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Reject idea of tax districts for Pasco parks, libraries

Pasco commissioners already are thinking about better financing for their parks and library systems. Kudos for the foresight, but an idea floated by Commission Chairman Ted Schrader to create new taxing districts is problematic.

There is no denying parks and libraries are in need of attention. Over the past five years, commissioners have closed two swimming pools and staved off, at least temporarily, a plan to drain a third pool in Hudson. They cut operating hours at recreation centers; reduced park maintenance; and charged for parking and participation in organized youth sports. They also retreated from developing a county-owned park in Trinity because of long-term operating expenses.

Libraries faced a similar fate. Since 2008, commissioners cut library operating hours 16 percent, which contributed to a 23 percent drop in visitors to 906,000 a year. At least commissioners didn't shutter a library as had been proposed originally for a branch in Holiday.

Tuesday, in giving final approval to the commission's multi-year strategic plan, Commissioner Jack Mariano correctly wondered aloud how much money the county should put into reserve accounts. Why should the county beef up reserves, he asked, while cutting spending for parks and libraries? Those two departments have been particularly hard hit as part of a $42 million, four-year reduction in the county's general funds. (Tapping $118,000 from reserves kept the pool at the Veterans Memorial Park from closing this fiscal year.)

Schrader countered by suggesting separate tax districts for parks and libraries. "The time has come to have that discussion,'' Schrader told his colleagues.

Under a so-called municipal service benefit unit, or MSBU, a property has to derive a benefit from the county service in order to be taxed. It could be an across-the-board assessment or a sliding scale based on the amount of benefit received by the property owner.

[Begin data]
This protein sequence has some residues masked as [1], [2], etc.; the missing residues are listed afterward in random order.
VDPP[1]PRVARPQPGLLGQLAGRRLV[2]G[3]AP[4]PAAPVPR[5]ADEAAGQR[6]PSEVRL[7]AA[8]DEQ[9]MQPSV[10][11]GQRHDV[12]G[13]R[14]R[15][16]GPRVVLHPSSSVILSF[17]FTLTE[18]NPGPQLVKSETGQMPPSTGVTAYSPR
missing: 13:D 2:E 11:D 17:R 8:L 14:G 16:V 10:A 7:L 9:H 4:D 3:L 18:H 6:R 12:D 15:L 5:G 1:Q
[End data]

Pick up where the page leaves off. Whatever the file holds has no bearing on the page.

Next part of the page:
Pasco property owners currently finance separate taxing units for the county fire department and for mosquito control, which is run by an independent agency. Additionally, they pay countywide assessments for stormwater drainage and for the trash incinerator. Smaller districts exist for individual neighborhoods like Quail Hollow Village and Williamsburg West. A tax district to maintain the parks inside Lake Padgett Estates was transferred from the county to an independent agency a few years ago. Additionally, multiple neighborhoods have their own Community Development Districts to finance community parks and common properties.

Commissioners, however, killed their own plan to start a law enforcement taxing district in 2010 after coming to a tardy realization that it would result in an increased property tax rate for 90 percent of the population that lives in the unincorporated county. And Schrader himself helped kill a proposed separate property tax for parks in 2001, just seven months after being elected to the commission.

Pasco County doesn't need the gimmickry of separate taxing units to operate its parks and libraries. It just needs a stronger resolve among commissioners to invest in those quality of life enhancements.

Reject idea of tax districts for Pasco parks, libraries 02/06/13 Reject idea of tax districts for Pasco parks, libraries 02/06/13 [Last modified: Wednesday, February 6, 2013 6:46pm]